Energy Labels and Heuristic Decision-Making: The Role of Cognition and Energy Literacy

Research output: Working paper / PreprintWorking paperAcademic


To overcome the inefficiency in household energy use, energy labels with a grade-like categorical efficiency rating-scale are widely used across the globe. However, presenting energy efficiency information in categories has been found to induce heuristic rather than rational decision-making, known as the "class valuation effect": consumers value the classes, while being inattentive to the actual energy use of the respective appliance. Although replacing the categorical by a continuous scale could eradicate this effect, it has not been formally examined to what extent a continuous scale promotes more rational decision-making. This study investigates whether visualising energy efficiency using a continuous-scale instead of a categorical-scale energy label increases consumers’ awareness of the energy performance of appliances. We experimentally examine this question in an online survey with randomised decision tasks conducted in China and the Netherlands, two countries using energy labels with categorical rating-scale whose populations differ in cognitive style and energy literacy (energy-related knowledge, attitudes, and behaviours). We find that continuous-scale labels are overall more effective in promoting rational decision-making. For Dutch respondents the effectiveness depends on their holistic cognitive tendency and the type of comparison they are faced with, whereas the Chinese sample is not sensitive to these moderators. Moreover, we find that the different aspects of energy literacy have opposing influence on rational choices: possessing knowledge related to daily-life energy use increases the likelihood of rational decisions, while energy-saving attitudes and behaviours encourage individuals to opt for more energy-efficient appliances even when it is not economically optimal. Based on the results, we suggest to represent energy efficiency on continuous scales as an auxiliary visual information to support purchase decisions. In energy education and information programmes, emphasis should be put on energy knowledge that directly links to daily life, which is well translated into consumers’ conscious decisions.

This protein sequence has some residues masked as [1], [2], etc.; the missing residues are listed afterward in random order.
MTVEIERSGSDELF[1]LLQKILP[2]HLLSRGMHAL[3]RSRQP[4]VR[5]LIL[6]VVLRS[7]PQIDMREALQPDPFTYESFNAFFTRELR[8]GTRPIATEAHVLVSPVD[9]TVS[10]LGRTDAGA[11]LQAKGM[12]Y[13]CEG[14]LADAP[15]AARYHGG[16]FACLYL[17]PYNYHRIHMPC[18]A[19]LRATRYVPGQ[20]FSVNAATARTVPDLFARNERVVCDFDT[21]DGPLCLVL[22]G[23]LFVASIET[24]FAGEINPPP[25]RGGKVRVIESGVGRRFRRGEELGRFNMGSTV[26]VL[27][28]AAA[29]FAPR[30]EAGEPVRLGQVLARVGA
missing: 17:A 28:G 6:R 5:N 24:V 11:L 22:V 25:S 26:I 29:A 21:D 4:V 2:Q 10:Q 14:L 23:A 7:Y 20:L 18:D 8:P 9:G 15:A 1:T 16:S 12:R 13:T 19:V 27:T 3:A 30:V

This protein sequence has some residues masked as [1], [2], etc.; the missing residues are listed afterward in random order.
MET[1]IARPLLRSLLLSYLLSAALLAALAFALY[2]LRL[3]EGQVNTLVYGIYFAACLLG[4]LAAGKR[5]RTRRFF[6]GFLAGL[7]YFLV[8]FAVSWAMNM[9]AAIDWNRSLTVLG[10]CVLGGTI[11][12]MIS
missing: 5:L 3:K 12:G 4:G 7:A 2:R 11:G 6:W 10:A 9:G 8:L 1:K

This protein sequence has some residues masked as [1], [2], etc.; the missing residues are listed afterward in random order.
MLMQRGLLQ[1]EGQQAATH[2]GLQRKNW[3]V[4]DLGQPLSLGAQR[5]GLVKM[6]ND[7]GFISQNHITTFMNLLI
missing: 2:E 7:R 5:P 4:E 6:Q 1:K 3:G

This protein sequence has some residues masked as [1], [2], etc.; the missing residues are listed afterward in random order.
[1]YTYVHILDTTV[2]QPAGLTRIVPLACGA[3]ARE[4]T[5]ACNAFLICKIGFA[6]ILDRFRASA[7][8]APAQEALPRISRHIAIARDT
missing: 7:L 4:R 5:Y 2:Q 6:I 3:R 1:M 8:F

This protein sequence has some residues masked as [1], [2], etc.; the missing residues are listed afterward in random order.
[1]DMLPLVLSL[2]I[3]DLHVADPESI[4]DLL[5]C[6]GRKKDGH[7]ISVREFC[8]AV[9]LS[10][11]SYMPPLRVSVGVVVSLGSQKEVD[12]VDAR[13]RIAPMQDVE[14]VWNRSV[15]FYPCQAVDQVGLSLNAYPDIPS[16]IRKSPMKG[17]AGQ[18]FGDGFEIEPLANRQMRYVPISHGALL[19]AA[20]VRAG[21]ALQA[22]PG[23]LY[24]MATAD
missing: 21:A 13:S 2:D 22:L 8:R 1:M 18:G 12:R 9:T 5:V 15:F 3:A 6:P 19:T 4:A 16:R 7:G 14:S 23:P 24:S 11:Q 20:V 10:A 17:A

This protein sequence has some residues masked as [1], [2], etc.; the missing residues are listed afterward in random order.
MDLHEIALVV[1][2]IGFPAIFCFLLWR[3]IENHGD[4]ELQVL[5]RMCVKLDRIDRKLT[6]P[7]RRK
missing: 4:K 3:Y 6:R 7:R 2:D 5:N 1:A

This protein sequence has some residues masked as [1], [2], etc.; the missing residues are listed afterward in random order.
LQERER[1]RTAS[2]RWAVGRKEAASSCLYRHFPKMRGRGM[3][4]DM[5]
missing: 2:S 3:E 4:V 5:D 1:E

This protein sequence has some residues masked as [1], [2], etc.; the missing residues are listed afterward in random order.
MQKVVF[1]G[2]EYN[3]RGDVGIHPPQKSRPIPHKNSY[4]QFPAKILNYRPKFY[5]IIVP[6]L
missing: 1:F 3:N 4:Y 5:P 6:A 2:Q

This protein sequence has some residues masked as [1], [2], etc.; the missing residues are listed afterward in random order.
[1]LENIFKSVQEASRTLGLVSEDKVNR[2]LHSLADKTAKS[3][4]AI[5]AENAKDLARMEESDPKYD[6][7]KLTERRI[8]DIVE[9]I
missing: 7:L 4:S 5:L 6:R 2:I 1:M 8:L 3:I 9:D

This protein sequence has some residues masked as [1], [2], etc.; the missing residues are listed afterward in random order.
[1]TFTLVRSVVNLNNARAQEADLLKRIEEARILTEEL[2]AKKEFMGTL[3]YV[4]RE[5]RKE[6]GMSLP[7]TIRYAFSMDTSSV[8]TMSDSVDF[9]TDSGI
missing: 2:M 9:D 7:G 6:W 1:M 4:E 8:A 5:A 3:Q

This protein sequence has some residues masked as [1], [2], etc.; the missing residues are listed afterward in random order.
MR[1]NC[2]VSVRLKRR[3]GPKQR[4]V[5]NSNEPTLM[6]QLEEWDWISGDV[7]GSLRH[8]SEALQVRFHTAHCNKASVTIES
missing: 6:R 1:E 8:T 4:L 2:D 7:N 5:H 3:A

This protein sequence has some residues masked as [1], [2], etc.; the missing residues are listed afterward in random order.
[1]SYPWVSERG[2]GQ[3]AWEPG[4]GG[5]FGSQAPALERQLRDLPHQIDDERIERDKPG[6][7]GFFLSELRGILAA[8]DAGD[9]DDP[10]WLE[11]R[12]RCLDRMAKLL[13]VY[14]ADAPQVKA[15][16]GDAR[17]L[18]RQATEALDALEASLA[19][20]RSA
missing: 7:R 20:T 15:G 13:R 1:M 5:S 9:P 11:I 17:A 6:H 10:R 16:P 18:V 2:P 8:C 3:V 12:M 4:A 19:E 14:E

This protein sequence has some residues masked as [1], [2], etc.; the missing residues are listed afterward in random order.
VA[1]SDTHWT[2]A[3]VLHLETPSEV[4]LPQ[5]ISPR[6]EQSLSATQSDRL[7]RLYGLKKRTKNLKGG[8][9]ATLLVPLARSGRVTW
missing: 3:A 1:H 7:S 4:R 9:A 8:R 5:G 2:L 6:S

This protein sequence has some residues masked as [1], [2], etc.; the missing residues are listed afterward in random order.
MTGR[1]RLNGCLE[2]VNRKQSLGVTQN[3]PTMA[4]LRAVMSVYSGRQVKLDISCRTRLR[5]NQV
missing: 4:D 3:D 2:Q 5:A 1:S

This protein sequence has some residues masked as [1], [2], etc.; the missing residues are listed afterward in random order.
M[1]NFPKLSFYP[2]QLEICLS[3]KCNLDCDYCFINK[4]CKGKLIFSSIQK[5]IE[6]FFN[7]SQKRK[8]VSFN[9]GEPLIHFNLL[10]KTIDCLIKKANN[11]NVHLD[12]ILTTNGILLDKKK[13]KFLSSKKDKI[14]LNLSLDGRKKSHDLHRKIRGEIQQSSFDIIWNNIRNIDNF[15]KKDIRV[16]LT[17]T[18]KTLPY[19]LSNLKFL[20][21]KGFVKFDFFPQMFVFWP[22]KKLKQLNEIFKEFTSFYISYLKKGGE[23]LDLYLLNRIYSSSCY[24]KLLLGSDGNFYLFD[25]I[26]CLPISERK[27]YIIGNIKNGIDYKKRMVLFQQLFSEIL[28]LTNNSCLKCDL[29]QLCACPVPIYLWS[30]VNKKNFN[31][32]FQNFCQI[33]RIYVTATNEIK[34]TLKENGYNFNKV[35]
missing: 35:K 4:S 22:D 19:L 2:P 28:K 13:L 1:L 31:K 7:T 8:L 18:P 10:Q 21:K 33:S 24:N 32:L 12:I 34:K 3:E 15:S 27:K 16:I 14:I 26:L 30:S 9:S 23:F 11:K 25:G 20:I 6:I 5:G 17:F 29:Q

Original languageEnglish
PublisherUSAEE - United States Association for Energy Economics
Number of pages30
Publication statusPublished - 28 Dec 2020

Publication series

NameUSAEE Working Paper Series


  • Energy efficiency
  • Energy label
  • household decision-making
  • Information processing
  • Heuristics
  • Cognitive style
  • Energy literacy

VU Research Profile

  • Science for Sustainability


Dive into the research topics of 'Energy Labels and Heuristic Decision-Making: The Role of Cognition and Energy Literacy'. Together they form a unique fingerprint.

Cite this